The US dilemma in Egypt

by Mario T. García

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The United States faces a dilemma of its own making in the Egyptian crisis. Despite expressing sentiments over the years for greater democratization in the Middle East and, for that matter, in other parts of the world, the U.S. has possessed a history over the course of the 20th century and into this century of supporting dictatorships and oppressive military regimes.

We support democracy only up to the point that it does not interfere with our economic, political, and strategic objectives.

In the Middle East, access to oil has trumped the promotion of democracy and human rights. Some argue that this is only an expression of a realistic foreign policy rather than an idealistic one. The debate between these two approaches to the conduct of foreign policy goes back many years. President Woodrow Wilson, for example, was criticized for pursing an unrealistic and idealistic policy in promoting the League of Nations and calling for self-determination of colonial territories at least those controlled by European nations. But for the most part the United States has followed a policy that rhetorically is democratic but in action and application is not. As long as U.S. interests are protected, we have stood by dictators and authoritarian regimes.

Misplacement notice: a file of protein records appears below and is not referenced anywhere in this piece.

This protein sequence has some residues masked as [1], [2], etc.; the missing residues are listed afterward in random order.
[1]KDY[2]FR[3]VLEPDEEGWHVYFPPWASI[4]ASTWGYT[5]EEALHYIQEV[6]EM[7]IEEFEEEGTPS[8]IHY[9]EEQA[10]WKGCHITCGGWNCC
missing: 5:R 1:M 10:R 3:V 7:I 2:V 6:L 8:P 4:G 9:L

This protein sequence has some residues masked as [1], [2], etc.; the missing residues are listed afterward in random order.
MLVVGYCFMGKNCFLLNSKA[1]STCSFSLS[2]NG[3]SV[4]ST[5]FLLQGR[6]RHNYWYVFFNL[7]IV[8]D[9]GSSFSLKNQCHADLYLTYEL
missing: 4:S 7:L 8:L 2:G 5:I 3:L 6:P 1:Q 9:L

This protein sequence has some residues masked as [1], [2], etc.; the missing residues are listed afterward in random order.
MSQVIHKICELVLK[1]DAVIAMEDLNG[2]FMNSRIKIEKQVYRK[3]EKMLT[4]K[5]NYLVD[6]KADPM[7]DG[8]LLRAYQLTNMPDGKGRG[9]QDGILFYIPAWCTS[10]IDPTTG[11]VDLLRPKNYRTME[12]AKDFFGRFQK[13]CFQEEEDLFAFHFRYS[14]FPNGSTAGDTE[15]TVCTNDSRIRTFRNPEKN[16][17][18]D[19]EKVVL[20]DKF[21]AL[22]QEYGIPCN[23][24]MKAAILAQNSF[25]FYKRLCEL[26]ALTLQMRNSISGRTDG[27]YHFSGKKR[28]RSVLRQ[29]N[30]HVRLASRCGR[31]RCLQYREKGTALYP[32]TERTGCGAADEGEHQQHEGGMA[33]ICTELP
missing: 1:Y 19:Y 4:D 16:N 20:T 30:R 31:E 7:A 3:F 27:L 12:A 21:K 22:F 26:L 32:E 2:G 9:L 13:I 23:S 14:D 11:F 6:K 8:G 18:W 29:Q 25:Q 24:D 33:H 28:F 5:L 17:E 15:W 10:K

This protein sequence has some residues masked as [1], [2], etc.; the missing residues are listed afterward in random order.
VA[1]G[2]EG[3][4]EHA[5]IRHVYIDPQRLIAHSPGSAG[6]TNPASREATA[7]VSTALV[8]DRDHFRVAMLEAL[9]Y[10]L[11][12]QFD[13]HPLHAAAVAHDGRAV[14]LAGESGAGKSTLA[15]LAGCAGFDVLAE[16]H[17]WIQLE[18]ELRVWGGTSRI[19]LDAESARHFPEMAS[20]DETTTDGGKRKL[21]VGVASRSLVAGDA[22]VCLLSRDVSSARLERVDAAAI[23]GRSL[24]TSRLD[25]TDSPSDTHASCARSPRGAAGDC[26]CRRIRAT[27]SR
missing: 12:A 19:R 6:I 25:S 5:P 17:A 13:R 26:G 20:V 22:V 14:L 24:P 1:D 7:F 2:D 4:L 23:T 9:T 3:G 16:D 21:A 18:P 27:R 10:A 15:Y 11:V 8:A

This is the dilemma that the Obama administration finds itself in. President Obama went to Egypt earlier in his first year to present a new face to the Arab world and called for new and more open governments that would respect the rights of their people. Now, while still echoing the same words, the administration, at the same time, is scrambling for how to ensure U.S. interests in a transitional period following the inevitable fall of Mubarak.

It seems to me that a country, just like an individual, cannot pursue a hypocritical path. We are either supporters of democracy or we are not. I am not saying that there aren’t nuances in any foreign policy, but a nation is best served when it adheres to its stated principles and values. This is what will appeal to the masses of people who struggle for the same rights that we say we are for. We cannot abandon them just as we cannot and should not abandon our principles and values.

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